I reply with shock that I specifically bought this car to take it to the occasional track day. That I told them all this up front and reminded them how excited they were that "someone was going to use these cars like they were meant to". I also asked how ceramic brakes that are supposed to last for a very, very long time can go bad so incredibly fast. And how a F1 system can just go bad like that?
All questions that they really weren't interested in addressing. My car was in need of about $27K worth of repairs after three weeks and considering that I was getting increasingly frustrated with my treatment, they actually weren't interested in fixing the car at all at their facility. "Where would you like us to deliver this car to?", is where we ended up.
I tried hard to plea to their reason. Reminded them that in just about a year I had bought two Ferraris, ordered a Maserati, and expressed interest in a third Ferrari from them. Lining their pockets with probably $100K+ in profits and a clear line of sight of many, many more dollars if they would just put this right.
And that regardless of all that, it's completely unacceptable that they can't stand behind their product or their inspections when the **** hits the fan. That it can't be reasonable for Ferrari and the dealer to expect that a car that got the A-Okay just a few weeks earlier is falling apart with this little usage.
I also remind them of the consequences: If this is how they want to go out, I'm never buying another Ferrari again and I'm going to cancel my Maserati order and never even contemplate buying from that dealer again. As well as the fact that I'll tell my story to the many exotic owners I know in the local area.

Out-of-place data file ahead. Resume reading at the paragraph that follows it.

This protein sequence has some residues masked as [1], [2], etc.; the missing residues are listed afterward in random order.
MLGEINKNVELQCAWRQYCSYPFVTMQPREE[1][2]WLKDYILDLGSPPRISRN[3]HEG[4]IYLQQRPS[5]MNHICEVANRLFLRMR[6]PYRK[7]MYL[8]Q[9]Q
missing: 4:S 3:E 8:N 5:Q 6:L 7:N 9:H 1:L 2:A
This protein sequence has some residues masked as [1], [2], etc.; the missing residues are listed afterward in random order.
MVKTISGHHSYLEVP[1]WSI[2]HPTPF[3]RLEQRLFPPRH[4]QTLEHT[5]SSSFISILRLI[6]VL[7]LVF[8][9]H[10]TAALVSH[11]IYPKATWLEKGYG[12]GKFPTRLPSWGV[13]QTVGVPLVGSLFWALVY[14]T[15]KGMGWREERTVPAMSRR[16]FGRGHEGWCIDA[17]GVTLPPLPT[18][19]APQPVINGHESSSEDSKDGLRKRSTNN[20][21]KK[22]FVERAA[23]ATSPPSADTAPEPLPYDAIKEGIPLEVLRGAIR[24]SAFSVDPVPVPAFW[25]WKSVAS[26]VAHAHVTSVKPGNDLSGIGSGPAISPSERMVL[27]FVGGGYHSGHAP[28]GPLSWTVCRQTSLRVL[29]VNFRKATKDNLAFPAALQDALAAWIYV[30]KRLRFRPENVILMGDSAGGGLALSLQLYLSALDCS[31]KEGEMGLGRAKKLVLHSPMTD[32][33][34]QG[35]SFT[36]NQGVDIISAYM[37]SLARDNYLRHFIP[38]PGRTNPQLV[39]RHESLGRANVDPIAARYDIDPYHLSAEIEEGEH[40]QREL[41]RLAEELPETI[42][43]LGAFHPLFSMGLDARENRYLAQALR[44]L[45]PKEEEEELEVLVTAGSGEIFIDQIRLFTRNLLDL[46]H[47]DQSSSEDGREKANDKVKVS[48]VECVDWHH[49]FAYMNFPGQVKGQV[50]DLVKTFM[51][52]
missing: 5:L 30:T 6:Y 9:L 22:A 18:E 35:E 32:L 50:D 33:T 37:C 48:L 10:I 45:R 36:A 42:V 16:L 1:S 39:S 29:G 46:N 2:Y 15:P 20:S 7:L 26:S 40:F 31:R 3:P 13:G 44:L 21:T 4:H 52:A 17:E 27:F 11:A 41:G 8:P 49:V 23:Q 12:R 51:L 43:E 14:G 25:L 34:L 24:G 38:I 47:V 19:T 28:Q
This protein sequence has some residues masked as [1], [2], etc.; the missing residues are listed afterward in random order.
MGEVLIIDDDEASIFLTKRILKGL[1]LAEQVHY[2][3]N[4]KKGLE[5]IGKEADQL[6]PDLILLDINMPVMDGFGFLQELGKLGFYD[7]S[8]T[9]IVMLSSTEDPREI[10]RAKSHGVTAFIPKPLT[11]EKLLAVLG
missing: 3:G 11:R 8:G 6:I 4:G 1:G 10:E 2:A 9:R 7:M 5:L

None of that helps. I'm left with "you shouldn't have taken your Ferrari to the race track". No offers of helping out even partially. Not even a "****, that sucks for you, Ferrari are being jack asses for denying the warranty claim, but we'll cover the labour". It all felt like a big "**** you, there are plenty of more customers were you came from".
Getting out of the Ferrari
Since the dealer wasn't interested in fixing the car, I had it shipped to my Lamborghini dealer instead. In just a few hours, I got a call from the lead tech directly (the Ferrari dealer only had me talking to service managers, never anyone who could give me an explanation as to why this could happen). He's gone through the car and has a very interesting conclusion.
The F1 pump was totally fine! The leaking fluids came a pinched fluid line. We just needed to change that, not the entire system. Pretty amazing that I needed to take my Ferrari to a Lamborghini shop to have a proper diagnosis of my trouble. What were the Ferrari guys going to say once they had billed me ~$5,000 for the pump replacement and the car was still leaking fluids? Oh, we just discovered that you ALSO need a new fluid line?!